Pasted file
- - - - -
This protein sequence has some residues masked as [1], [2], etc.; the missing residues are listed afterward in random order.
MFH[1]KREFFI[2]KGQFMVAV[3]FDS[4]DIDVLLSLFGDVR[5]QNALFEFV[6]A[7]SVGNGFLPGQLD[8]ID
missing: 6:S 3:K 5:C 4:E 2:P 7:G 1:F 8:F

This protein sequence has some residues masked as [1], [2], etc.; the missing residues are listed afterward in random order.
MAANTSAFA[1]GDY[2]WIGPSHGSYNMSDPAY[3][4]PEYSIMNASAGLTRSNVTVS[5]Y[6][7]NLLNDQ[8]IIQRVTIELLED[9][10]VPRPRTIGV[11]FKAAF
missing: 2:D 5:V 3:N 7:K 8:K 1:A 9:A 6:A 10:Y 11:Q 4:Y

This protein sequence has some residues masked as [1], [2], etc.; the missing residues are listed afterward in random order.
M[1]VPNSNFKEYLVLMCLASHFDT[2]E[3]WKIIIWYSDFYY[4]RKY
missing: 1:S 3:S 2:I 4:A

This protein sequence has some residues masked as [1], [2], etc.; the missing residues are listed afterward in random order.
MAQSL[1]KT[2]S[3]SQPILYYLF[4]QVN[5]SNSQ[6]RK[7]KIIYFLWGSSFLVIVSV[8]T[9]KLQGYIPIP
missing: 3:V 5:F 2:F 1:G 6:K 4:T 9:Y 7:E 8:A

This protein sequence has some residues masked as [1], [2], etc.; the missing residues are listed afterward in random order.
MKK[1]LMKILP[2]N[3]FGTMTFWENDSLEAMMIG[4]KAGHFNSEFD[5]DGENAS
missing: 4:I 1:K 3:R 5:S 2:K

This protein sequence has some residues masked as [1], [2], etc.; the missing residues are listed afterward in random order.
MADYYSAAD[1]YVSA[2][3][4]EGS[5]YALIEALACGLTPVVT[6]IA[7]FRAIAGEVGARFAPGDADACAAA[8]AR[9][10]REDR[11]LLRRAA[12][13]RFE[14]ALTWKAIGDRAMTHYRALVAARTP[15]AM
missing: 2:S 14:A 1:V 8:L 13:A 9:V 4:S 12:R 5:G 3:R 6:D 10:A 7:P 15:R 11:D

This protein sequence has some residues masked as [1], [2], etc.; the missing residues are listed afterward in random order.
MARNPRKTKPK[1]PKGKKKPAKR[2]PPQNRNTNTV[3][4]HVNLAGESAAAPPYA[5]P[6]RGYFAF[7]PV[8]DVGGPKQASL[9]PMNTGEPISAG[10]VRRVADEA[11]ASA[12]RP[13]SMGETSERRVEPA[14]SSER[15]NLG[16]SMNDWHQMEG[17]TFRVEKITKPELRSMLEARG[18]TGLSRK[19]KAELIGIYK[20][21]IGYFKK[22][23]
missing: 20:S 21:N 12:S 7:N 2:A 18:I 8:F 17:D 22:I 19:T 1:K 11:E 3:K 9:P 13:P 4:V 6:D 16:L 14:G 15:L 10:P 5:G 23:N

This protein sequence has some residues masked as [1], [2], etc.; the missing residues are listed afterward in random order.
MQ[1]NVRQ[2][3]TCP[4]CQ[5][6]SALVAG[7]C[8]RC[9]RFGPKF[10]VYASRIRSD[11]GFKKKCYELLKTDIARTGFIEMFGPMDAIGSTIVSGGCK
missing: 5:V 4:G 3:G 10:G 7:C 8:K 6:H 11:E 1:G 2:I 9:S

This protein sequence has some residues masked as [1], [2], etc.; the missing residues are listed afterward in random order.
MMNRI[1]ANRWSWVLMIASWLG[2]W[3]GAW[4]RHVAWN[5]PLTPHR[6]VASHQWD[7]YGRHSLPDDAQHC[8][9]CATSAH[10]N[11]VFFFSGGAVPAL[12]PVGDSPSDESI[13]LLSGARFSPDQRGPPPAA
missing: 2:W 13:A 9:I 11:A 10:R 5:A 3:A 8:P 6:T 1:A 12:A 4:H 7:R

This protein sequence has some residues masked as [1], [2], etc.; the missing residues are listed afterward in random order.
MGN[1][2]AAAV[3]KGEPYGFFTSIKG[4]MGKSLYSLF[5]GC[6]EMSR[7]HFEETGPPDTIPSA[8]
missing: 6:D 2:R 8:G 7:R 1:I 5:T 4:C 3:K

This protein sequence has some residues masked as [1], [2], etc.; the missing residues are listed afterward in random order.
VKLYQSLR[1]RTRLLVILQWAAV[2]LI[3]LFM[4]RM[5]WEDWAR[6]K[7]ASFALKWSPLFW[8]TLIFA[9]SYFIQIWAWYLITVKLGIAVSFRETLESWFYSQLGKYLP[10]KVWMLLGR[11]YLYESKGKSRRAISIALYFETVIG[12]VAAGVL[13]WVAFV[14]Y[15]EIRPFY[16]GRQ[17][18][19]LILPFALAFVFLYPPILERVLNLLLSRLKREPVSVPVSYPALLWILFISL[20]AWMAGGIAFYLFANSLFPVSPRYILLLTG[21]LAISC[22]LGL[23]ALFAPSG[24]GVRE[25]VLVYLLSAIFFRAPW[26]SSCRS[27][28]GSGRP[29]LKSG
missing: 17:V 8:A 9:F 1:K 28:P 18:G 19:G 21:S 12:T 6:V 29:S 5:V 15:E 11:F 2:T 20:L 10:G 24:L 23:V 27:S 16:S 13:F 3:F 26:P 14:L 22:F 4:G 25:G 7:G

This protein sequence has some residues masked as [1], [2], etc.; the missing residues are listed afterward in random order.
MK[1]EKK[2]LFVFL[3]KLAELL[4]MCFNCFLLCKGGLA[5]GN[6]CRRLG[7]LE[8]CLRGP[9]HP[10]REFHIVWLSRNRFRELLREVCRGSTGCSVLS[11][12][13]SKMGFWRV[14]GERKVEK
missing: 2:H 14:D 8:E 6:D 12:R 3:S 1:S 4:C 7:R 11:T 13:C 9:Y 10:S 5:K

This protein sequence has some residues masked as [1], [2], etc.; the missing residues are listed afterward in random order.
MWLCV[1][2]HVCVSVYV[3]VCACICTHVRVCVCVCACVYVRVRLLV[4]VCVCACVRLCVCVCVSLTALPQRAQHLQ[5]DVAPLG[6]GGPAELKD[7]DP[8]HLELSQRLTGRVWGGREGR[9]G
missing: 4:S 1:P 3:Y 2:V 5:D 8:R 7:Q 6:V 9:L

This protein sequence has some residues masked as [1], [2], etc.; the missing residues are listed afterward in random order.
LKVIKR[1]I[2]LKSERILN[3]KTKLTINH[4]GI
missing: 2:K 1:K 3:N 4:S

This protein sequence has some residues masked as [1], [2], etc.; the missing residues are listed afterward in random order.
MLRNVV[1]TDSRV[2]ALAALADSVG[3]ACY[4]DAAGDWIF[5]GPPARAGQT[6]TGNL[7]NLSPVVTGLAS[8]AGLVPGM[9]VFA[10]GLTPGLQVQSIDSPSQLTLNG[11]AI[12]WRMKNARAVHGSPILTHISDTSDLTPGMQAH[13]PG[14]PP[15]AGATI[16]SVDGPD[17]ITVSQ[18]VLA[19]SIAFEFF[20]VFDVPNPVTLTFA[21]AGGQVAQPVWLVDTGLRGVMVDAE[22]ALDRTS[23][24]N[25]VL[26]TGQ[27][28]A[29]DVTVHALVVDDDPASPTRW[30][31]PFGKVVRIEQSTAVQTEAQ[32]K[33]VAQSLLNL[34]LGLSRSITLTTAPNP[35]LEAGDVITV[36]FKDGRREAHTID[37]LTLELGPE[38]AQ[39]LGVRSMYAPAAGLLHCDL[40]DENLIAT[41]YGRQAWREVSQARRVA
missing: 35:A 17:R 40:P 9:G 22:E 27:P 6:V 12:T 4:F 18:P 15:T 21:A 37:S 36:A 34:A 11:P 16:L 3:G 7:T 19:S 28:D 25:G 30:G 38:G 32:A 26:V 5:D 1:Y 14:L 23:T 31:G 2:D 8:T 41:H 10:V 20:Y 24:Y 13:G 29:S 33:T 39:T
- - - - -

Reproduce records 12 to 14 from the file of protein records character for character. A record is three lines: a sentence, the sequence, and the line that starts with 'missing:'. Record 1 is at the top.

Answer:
This protein sequence has some residues masked as [1], [2], etc.; the missing residues are listed afterward in random order.
MK[1]EKK[2]LFVFL[3]KLAELL[4]MCFNCFLLCKGGLA[5]GN[6]CRRLG[7]LE[8]CLRGP[9]HP[10]REFHIVWLSRNRFRELLREVCRGSTGCSVLS[11][12][13]SKMGFWRV[14]GERKVEK
missing: 2:H 14:D 8:E 6:D 12:R 3:S 1:S 4:C 7:R 11:T 13:C 9:Y 10:S 5:K

This protein sequence has some residues masked as [1], [2], etc.; the missing residues are listed afterward in random order.
MWLCV[1][2]HVCVSVYV[3]VCACICTHVRVCVCVCACVYVRVRLLV[4]VCVCACVRLCVCVCVSLTALPQRAQHLQ[5]DVAPLG[6]GGPAELKD[7]DP[8]HLELSQRLTGRVWGGREGR[9]G
missing: 4:S 1:P 3:Y 2:V 5:D 8:R 7:Q 6:V 9:L

This protein sequence has some residues masked as [1], [2], etc.; the missing residues are listed afterward in random order.
LKVIKR[1]I[2]LKSERILN[3]KTKLTINH[4]GI
missing: 2:K 1:K 3:N 4:S